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Chasing The Wind Kindle Edition

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Length: 398 pages Word Wise: Enabled Enhanced Typesetting: Enabled
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Editorial Reviews

From the Author

I originally conceived the idea for this book back in 1998. It was supposed to be about a scientist's attempt to clone Jesus Christ. That didn't work for a number of reasons, the main one being too many people were trying to write about that same scenario. That, and the fact that the story just didn't work. I've now published sixteen novels, but I also have a pile of manuscripts that were dead on arrival. Then, a new character appeared to me in a dream--I know, it sounds corny, but that's what happened! Ten years and even more rewrites later, I had finished the book I wanted to write...and the self-publishing era had begun. Perfect timing for a creative control freak like myself.

About the Author

Norma Beishir is the author of sixteen novels (so far) under her own name and her "Toni Collins" pseudonym. Fourteen of those novels were conventionally-published by Berkley Books (Penguin Putnam) and Sihouette (Harlequin). Many of her novels have been national bestsellers. She now collaborates with her son Collin and loves blogging, movies, animals and birds.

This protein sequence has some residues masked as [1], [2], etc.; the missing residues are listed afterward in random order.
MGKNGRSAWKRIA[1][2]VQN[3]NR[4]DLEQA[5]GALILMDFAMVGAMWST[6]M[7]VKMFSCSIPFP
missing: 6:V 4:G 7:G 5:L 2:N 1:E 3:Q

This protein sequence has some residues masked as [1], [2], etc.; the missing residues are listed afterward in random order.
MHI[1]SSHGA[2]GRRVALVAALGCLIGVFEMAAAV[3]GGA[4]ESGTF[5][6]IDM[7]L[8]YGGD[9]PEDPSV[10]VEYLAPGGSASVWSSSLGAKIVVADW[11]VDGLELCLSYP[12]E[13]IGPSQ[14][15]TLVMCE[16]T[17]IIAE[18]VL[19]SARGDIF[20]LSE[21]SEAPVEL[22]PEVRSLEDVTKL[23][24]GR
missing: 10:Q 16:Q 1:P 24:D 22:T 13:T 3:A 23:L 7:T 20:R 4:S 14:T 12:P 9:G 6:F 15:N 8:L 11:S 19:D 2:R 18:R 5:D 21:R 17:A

Product Details

  • File Size: 1055 KB
  • Print Length: 398 pages
  • Publisher: Creativia; 3 edition (January 15, 2014)
  • Publication Date: January 15, 2014
  • Sold by: Amazon Digital Services, Inc.
  • Language: English
  • ASIN: B0073YZ51A
  • Text-to-Speech: Enabled
  • X-Ray:
  • Word Wise: Enabled
  • Lending: Enabled
  • Amazon Best Sellers Rank: #246,427 Paid in Kindle Store (See Top 100 Paid in Kindle Store)
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More About the Author

Norma Beishir can't remember ever wanting to be anything but a writer (okay, there was that brief period, age six through nine, when she wanted to be a jockey....). Once she was bitten by the bug, she didn't want to do anything but write. She got in trouble in class on a regular basis for writing when she should have been doing classwork--or paying attention to her teachers.